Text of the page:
What is in this article?:
- Fusarium Race 4 has been around awhile, but with the expanded cotton acreage this season it has been found in far more areas than ever before. It has been identified in all six SJV cotton-producing counties in more than 200 total locations.
Cannon Michael, chairman of California Cotton Growers Association.
Impact on seed production
Not only is turning back Race 4 critical to lint production in the valley, it could also have a devastating impact on an important element of the valley’s cotton industry — seed production.
Premium certified cotton planting seed is produced in the valley for varieties sold not only within the valley, but elsewhere in the U.S. and world. Michael said it is critical to protect that part of the state’s cotton industry.
The first line-of-defense against the spread of Race 4 is planting resistant varieties and avoiding susceptible ones. Race 4 is particularly lethal to Pima. Fortunately, phytogen 800, the most widely planted Pima in the valley, is highly resistant. Deltapine 744 Pima is highly susceptible, but is not grown any more. Pima 830 is susceptible at high Race 4 inoculum levels. Phytogen 802RF appears to be tolerant. Phytogen 805 Pima was thought to have good tolerance, but it broke down this year under high Race 4 inoculum levels.
Acalas at one time were not thought to be susceptible to Race 4, but that is no longer the case. Bob Hutmacher, University of California Extension cotton specialist, said he has seen high plant stand losses to Race 4 in Phytogen 725, Phytogen 755 and Daytona.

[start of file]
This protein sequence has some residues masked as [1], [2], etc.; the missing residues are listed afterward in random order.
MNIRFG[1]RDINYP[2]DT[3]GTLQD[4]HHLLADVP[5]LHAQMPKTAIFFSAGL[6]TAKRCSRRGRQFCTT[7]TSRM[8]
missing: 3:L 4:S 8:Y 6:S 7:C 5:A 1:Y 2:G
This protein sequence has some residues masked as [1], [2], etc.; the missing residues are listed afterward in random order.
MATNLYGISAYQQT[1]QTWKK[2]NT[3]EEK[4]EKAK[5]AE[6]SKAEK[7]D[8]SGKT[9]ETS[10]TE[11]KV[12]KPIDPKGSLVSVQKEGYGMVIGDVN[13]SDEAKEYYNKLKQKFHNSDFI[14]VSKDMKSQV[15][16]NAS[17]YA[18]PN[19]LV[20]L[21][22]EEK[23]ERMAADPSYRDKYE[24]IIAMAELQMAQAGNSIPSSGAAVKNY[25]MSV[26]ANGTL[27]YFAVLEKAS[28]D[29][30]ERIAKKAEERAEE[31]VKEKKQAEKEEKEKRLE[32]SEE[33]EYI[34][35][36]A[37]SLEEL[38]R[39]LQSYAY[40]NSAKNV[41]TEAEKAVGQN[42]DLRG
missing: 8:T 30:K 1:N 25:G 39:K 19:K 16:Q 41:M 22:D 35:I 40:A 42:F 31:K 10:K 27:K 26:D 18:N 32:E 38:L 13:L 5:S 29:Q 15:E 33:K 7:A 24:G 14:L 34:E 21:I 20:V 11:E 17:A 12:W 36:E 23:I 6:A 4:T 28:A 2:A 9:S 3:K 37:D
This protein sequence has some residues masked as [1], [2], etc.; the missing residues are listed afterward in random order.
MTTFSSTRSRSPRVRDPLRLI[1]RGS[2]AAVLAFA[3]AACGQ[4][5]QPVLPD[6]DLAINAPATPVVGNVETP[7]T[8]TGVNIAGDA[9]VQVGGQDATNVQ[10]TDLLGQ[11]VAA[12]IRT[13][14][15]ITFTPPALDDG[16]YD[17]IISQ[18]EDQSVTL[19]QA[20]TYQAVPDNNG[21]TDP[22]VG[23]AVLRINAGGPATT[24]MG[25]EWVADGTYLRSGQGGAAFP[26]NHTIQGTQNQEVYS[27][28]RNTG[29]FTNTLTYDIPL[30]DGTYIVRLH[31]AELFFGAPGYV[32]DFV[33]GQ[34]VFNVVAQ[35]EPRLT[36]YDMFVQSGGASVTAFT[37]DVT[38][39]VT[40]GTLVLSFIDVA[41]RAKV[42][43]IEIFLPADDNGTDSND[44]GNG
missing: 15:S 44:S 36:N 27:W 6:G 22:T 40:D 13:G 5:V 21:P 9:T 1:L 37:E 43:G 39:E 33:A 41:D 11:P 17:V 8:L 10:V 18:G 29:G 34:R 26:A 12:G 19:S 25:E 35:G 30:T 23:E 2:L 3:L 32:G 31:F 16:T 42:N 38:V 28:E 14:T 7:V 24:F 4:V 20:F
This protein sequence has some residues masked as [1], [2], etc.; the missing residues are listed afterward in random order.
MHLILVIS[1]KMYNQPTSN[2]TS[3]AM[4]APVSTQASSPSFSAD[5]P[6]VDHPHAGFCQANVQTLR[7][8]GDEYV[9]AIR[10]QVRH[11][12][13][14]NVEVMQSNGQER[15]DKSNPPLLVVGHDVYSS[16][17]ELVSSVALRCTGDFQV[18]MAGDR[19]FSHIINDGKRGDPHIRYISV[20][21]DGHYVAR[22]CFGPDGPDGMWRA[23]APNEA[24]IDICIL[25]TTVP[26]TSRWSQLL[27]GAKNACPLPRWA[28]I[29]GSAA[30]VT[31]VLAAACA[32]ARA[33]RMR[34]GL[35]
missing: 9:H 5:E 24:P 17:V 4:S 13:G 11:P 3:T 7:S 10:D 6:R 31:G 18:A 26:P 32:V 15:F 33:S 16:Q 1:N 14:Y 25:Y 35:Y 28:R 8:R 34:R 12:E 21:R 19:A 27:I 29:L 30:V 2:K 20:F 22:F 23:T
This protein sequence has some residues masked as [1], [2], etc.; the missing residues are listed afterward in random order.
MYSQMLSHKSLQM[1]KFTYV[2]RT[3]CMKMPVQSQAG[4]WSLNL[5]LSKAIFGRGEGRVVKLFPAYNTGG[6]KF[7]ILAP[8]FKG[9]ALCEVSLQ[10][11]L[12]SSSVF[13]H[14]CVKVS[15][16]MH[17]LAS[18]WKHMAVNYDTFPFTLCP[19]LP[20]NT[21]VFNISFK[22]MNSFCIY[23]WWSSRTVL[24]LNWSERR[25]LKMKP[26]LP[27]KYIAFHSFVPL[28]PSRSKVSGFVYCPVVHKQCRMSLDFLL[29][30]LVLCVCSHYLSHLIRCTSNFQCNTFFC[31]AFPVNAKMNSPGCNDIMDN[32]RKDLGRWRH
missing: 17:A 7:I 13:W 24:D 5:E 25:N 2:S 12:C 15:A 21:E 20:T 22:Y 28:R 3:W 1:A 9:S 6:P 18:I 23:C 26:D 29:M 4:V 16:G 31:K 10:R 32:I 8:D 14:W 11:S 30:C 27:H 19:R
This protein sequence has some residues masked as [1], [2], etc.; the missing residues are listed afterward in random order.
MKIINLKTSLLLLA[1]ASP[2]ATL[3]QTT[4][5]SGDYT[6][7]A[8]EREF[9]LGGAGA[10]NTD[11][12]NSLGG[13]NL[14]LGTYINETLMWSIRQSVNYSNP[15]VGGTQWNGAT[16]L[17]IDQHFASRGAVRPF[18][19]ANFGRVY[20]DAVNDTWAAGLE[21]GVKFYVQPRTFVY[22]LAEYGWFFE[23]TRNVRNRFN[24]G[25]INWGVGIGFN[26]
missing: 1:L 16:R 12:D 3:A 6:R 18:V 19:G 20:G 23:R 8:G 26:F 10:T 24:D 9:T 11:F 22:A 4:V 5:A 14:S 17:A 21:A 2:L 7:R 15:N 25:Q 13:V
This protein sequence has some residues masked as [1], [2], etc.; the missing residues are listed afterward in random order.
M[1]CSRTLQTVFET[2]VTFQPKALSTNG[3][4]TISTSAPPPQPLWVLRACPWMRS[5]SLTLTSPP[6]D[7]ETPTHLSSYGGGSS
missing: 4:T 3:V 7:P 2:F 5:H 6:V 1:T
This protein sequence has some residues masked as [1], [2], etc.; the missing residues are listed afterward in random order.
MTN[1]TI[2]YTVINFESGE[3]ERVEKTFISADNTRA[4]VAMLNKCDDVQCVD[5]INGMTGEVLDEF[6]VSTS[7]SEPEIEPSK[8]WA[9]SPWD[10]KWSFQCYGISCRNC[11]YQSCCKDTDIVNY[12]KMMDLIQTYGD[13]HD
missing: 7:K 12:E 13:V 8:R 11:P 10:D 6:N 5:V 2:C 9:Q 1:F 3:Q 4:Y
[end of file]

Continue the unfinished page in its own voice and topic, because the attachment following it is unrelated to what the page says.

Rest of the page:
“It is unusual to see a field wipeout, but stand losses of 30, 40 or 50 percent can happen. I have seen half a dozen fields this year with stand losses of greater than 50 percent in Acala by mid-squaring without a susceptible Pima,” said Hutmacher.
The inoculum levels may be initially low in a field, but can spread rapidly with the planting of a highly susceptible variety.
The UC cotton website has a wide range of information about recognition and containment of Fusarium. Go to http://cottoninfo.ucdavis.edu/.
CCGA President Earl Williams said the ultimate solution to the problem is development of more resistant Acala and Pima varieties, but that is at least five to 10 years away in the best scenario. In the meantime, growers must educate themselves on what to do to stem the spread of Race 4.
Williams said research money will be directed at chemical and field treatments. Soil solarization is a possible option, but it is an expensive one and can likely be used on small acreage. Seed treatment and using injected steam to kill the organism are other possible ways to combat Race 4 spread.